Precinct 4's world-renowned botanic center at Mercer Botanic Gardens just got bigger. The botanic center recently acquired 47,000 new plant specimens on long-term loan that will aid researchers in preserving Texas’ most endangered species.
Now with more than 50,000 specimens, Mercer Botanic Center is becoming one of the top research institutions in the Houston area. Mercer’s herbarium provides a convenient location for local botanists.
Anita Tiller, a botanist at Mercer Botanic Gardens, manages two collections at Mercer Botanic Center: Mercer’s MERCA collection of 5,000 specimens and the Spring Branch Science Center collection of 47,000 samples. The collections include botanical drawings, a seed bank, as well as dried and pressed plant specimens.
“Herbariums serve as a reference library for research and training botanic garden volunteers and staff,” she said. “Many of the rare native plant species that Mercer maintains for the Center for Plant Conservation’s National Collection of Endangered Plants are documented in this collection.”
Sifting through thousands of botanical drawings and preserved plants, researchers can compare plant populations, study reproductive differences, document lost populations, track climate changes, and discover the best times for seed collection.
Tiller says the samples help researchers and volunteers studying plants, such as the endangered Neches River rose-mallow and Houston camphor-daisy. Botanical artists also use the samples to prepare illustrations required for published research and reference books.
A Team Effort
Herbaria are also used for training purposes. With thousands of new plant specimens, interns, volunteers, and researchers at Mercer Botanic Center now have the resources they need to compare, identify, and study plants, said Tiller.
“Mercer depends upon teams of highly skilled volunteers, students, and interns to input specimen data into the herbarium’s database; mount the specimens to archival papers; prepare and attach labels to the specimens; file and inventory specimens; and repair damaged specimens,” said Tiller. “Highly skilled volunteer librarians and their supporting volunteers maintain Mercer’s library and botanical illustration collections.”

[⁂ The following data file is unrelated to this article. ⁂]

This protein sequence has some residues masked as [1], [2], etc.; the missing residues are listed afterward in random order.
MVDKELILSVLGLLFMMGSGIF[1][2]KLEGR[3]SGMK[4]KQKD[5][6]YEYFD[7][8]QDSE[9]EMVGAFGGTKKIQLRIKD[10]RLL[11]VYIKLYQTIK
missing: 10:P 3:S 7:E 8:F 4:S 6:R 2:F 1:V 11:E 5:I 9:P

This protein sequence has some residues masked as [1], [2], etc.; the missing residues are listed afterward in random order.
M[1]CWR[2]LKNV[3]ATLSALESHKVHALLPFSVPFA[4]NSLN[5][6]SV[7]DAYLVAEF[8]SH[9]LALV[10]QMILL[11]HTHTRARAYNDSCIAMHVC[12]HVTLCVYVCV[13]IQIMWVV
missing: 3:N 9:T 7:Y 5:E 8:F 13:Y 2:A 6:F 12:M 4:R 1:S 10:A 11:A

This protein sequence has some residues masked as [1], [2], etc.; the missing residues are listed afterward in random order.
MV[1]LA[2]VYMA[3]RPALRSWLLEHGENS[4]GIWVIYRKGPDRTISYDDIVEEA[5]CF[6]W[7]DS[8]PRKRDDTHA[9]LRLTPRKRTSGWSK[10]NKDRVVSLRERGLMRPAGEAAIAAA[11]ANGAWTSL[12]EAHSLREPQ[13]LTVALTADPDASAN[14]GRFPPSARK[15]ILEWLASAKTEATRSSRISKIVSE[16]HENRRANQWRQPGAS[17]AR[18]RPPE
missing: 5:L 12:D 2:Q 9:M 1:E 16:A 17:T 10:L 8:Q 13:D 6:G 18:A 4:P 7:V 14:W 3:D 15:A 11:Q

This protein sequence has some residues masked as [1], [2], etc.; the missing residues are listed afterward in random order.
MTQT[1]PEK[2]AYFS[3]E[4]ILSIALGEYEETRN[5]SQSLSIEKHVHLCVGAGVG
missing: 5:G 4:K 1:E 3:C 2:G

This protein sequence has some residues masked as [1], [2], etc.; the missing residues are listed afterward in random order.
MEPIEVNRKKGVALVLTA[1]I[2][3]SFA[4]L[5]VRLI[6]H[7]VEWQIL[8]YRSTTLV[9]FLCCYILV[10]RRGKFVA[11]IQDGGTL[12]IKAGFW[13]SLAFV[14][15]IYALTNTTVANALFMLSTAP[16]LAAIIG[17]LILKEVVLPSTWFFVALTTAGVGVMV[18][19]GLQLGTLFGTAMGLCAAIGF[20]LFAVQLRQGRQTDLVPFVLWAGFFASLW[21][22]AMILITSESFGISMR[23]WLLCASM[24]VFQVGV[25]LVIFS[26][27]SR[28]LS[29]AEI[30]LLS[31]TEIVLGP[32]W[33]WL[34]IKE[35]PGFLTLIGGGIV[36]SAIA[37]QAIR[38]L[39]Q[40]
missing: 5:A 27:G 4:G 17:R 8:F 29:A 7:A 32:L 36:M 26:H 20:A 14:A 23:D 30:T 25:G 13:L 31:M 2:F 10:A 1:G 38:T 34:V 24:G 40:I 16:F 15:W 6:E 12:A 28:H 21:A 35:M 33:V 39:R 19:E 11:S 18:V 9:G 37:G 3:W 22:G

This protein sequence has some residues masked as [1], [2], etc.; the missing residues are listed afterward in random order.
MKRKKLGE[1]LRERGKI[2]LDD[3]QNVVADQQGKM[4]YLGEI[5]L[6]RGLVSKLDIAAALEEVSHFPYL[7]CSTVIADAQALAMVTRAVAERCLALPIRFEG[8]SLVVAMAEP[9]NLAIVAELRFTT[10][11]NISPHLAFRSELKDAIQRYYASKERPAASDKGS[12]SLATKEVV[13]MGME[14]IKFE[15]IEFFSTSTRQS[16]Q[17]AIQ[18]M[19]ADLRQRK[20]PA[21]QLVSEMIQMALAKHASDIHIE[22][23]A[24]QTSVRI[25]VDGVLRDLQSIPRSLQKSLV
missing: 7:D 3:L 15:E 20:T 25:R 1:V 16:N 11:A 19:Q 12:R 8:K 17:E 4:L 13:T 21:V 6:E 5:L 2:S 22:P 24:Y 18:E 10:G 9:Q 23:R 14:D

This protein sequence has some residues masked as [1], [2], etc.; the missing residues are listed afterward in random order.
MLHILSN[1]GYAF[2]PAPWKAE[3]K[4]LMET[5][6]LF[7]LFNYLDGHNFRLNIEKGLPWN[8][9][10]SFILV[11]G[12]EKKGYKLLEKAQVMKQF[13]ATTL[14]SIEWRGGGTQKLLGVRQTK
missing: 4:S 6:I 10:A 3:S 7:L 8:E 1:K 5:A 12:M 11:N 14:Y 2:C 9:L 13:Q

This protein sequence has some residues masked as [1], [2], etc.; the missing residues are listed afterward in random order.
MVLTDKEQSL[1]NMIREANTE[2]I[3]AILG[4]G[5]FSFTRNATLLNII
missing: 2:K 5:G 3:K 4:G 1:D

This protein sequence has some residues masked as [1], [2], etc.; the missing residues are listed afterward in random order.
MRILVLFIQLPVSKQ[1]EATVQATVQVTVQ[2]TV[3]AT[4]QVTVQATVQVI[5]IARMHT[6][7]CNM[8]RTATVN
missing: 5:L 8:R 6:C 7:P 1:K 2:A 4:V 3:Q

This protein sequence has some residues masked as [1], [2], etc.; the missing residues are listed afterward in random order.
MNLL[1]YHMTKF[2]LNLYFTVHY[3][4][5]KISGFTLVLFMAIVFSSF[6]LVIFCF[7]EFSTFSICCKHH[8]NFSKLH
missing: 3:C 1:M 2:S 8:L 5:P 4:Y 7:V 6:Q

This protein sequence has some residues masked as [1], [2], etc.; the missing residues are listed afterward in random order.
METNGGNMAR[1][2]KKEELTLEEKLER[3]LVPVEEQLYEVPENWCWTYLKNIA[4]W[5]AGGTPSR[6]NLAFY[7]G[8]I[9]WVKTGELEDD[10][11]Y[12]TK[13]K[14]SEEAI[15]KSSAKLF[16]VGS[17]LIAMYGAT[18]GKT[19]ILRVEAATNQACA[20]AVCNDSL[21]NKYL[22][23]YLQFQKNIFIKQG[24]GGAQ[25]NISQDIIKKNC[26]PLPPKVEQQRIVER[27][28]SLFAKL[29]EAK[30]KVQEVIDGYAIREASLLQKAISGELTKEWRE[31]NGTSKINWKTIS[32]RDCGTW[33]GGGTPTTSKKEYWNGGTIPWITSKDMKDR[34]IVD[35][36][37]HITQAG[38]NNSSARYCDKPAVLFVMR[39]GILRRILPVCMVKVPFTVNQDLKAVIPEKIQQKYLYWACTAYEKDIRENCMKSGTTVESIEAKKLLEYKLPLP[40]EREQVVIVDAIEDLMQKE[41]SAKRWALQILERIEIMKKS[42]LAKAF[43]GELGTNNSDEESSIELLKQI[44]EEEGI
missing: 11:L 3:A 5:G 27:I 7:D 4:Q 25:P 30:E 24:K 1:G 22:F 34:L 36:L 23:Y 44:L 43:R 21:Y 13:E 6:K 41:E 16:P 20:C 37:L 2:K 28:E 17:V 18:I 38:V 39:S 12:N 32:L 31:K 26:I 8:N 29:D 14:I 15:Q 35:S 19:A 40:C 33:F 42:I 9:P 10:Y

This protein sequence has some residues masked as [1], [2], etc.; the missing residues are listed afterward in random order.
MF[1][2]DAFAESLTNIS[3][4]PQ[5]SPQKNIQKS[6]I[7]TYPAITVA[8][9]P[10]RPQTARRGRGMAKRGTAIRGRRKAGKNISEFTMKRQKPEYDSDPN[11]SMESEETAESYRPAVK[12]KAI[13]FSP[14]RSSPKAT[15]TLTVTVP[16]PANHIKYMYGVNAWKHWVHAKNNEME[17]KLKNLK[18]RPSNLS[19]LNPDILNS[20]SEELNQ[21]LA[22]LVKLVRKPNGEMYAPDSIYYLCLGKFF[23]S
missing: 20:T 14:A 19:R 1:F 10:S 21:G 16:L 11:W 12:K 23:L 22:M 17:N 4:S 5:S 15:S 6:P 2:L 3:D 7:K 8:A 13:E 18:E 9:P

For the past few years, Mercer has maintained a partnership with Lone Star College’s Honors program. Teams of students visit the center to conduct their own research during the school year. Once the semester ends, many honors students return as interns to continue their research. Already, several interns have used the botanic center’s resources to advance their own research.
In 2015, Mercer intern Edwin Umanzor worked on germinating the endangered Neches River rose-mallow as a student volunteer with the Lone-Star College Honors College program. His work later qualified him for the prestigious Jack Kent Cooke Foundation Award, which helped fund his undergraduate and graduate studies.
Mercer also focuses on restoring plants that play a vital role in the region’s ecosystem. Since starting at Mercer in mid-January, Lone Star student Stephania Naranjo has made strides in documenting milkweed populations in Mercer’s digital database. Naranja’s work will help future researchers locate the best sources of milkweed seed, which could have far-reaching effects for the monarch butterfly. Once she documents the populations, researchers all over the world will be able to use the database in their restoration efforts.
Honor student Lauren Crain is also helping monarch butterflies by propagating aquatic milkweed, a nectar source and food source for monarchs and caterpillars. This plant grows naturally on the Mercer property and along Spring Creek Greenway trail.
In April, Crain presented her research at the Great Plains Honors Council Conference hosted by the Read Honors College at Lamar University in Beaumont, which spans college and university honors programs from Arkansas, Kansas, Missouri, Nebraska, Oklahoma, and Texas.
“I was able to combine field research relating to my honors biology experiment with office data administration,” said Crain. “This exposure to both areas proved to be an invaluable experience that I will be able to apply in my studies as well as future employment.”
John Dethloff, director of Lone Star College - Kingwood and honors English professor, praised the partnership for helping students such as Crain conduct their own research.
“I don’t think this level of scholarship would be attainable without the support of our science division, our library, and our partnership with Mercer,” said Dethloff. “I look for this to be only the beginning for Lauren, and I hope to be able to offer opportunities like this for future students.”
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